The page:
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Is this the beginning of a multi-year bull market?


Posted on 12-May-2017 Comments  0

Is this the beginning of a multi - year bull

 market?

Ever since the Nifty and the Sensex touched a new high, the big question has been whether the market is overpriced. To answer this question let us look back at some interesting facts. The Nifty had touched a level of 6200 back in January 2008. Over the last 9 years, the Nifty has moved from 6200 to 9300, or approximately a gain of 50%. That translates into a compounded annual growth rate (CAGR) of around 3.85%. That is lower than what you would have got on your savings bank account where you can earn around 4%. If you look at the last two years, the Nifty has hardly moved between March 2015 and March 2017. Obviously, there is a strong statistical case for the markets to go further up from here to justify the growth in earnings during this period.


What about bull markets in the past?


The last multi-year bull market that India witnessed was between 2003 and 2008. From the bottom of March 2009, the markets rallied till November 2010 purely on the back of liquidity flows. During the last 9 years, the Indian market has been through the sub-prime crisis, the European financial crisis, the Chinese slowdown, BREXIT, a crash in oil prices and a series of skirmishes that threatened to explode into full-fledged war. That begs the question; whether we could be sitting at the start of a multi-year bull market. Could we see something on the lines of what we saw between 2003 and 2008 from current levels?While these things are hard to predict, there are 4 reasons why we could be at the cusp of a major bull market…


Reason1: Earnings growth may be finally coming back…


Earnings growth, especially the operating profits, has been showing traction for quite some time even as top-line has remained tepid. But we believe that demonetization and GST put together will give a big push to the top-lines of Indian companies. The GST is expected to add nearly 2% to India’s annual GDP growth. As logistics networks get revamped, the benefits to corporate top-lines and bottom-lines could be huge. But above all, it is likely to be a mean reversion. Indian corporates have shown flat to single-digit growth in profits since 2010. That will see a mean reversion to the long term average growth which is above 15%. Earnings may be finally coming back and that will drive the markets from here.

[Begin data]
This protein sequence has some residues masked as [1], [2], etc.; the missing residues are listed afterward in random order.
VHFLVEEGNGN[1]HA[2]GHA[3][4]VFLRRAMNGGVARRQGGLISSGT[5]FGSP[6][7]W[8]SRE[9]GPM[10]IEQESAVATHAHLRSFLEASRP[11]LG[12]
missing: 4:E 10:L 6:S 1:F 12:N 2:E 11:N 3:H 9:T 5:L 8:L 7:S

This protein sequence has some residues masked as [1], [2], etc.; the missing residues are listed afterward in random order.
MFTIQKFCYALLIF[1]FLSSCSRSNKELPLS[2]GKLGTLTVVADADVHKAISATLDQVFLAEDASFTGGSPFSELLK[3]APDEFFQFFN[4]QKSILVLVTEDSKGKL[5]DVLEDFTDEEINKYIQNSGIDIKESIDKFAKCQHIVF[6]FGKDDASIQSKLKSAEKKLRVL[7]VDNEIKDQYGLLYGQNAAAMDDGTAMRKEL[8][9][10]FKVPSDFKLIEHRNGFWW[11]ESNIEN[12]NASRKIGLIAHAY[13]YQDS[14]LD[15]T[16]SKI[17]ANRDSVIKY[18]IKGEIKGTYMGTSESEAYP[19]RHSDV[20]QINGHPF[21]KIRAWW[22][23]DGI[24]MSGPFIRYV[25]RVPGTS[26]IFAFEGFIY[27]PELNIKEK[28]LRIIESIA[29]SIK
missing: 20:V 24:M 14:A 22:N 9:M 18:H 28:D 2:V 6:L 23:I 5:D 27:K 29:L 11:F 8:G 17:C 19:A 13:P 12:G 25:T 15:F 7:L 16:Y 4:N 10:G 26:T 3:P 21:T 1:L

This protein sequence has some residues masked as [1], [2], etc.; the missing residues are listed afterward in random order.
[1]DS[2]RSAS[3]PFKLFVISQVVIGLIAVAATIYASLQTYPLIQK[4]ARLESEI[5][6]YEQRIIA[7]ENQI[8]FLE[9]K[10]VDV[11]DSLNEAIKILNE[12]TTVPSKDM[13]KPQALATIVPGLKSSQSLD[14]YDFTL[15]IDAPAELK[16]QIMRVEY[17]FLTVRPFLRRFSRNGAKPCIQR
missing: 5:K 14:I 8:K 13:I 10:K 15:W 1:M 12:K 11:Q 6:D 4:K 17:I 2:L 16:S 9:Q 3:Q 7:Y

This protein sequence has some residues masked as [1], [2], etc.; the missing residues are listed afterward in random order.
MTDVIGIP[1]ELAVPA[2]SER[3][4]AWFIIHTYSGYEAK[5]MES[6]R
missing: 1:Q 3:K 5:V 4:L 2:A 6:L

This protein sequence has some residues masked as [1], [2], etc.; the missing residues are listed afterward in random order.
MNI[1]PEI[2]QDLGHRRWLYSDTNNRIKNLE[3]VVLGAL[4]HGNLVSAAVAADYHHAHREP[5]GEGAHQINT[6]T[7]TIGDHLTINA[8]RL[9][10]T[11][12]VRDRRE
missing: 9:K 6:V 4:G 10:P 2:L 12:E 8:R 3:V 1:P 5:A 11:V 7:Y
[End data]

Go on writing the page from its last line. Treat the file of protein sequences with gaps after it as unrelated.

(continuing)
Reason 2: Dividends of cheap oil will continue for a long time…


Between November 2014 and January 2016, the price of Brent Crude has fallen from $115/bbl to a level of $26/bbl in the global market. Currently,the price of Brent is ruling at around $48/bbl. Over the last 3 years trillions of dollars in wealth has shifted from oil producers to oil consumers. India being dependent on imports for 80% of its daily needs is one of the biggest beneficiaries. Cheap oil and tepid commodity prices have contributed in a big way to reducing the costs of Indian companies and improving their OPM. That will continue to contribute to sharper rise in profits in the coming quarters.


Reason 3: India continues to remain largely immune to global headwinds…


That could be the big advantage for India. India is not like the commodity-driven economies of Latin America and Australia which predominantly depend on Chinese demand. Nor are the fortunes of Indian companies too influenced by trade policies in the US and Europe. India, on the other hand, has its own set of internal dynamics. With a vast domestic market, India is likely to be driven more by domestic consumption rather than by external demand. It is the consumption story of India coupled with rising incomes and a positive demographic structure that will stand India in good stead.At a time when too much economic dependence is coming into question,India has the benefit of a large de-risked business model. That could contribute in a big way in reducing the risk of cyclicality in the performance of Indian companies.


Reason 4: Macros could work in India’s favour…


That is another major positive that has worked in India’s favour over the last 3 years. Inflation has come down to below 4% and looks set to sustain at these levels. The fiscal deficit is down to 3.5% and the current account deficit is less than 1% of GDP. The government,despite its expenditure commitments, has maintained the fiscal discipline of not permitting spillages in the fiscal target. This should be a big positive for India’s external rating. GDP growth at above 7.5% is likely to be at least 120 basis points higher than that of China. And the foreign exchange position is good enough to cover 12 months of imports. Add to that, the INR has strengthened from 69/$to 64/$ giving conviction for the sustenance of portfolio flows.


India could be in a sweet spot. On the one hand, costs are down due to cheap oil and on the other hand domestic demand is picking up with remonetization. The macros and the micros are finally working in favour of India. As earnings traction starts picking up and valuations gradually get re-rated higher, India could be poised at the base of a multi-year bull market. One only hopes that the Fed does not get too aggressive on tightening liquidity as that may be the only roadblock for a big bull market in India.

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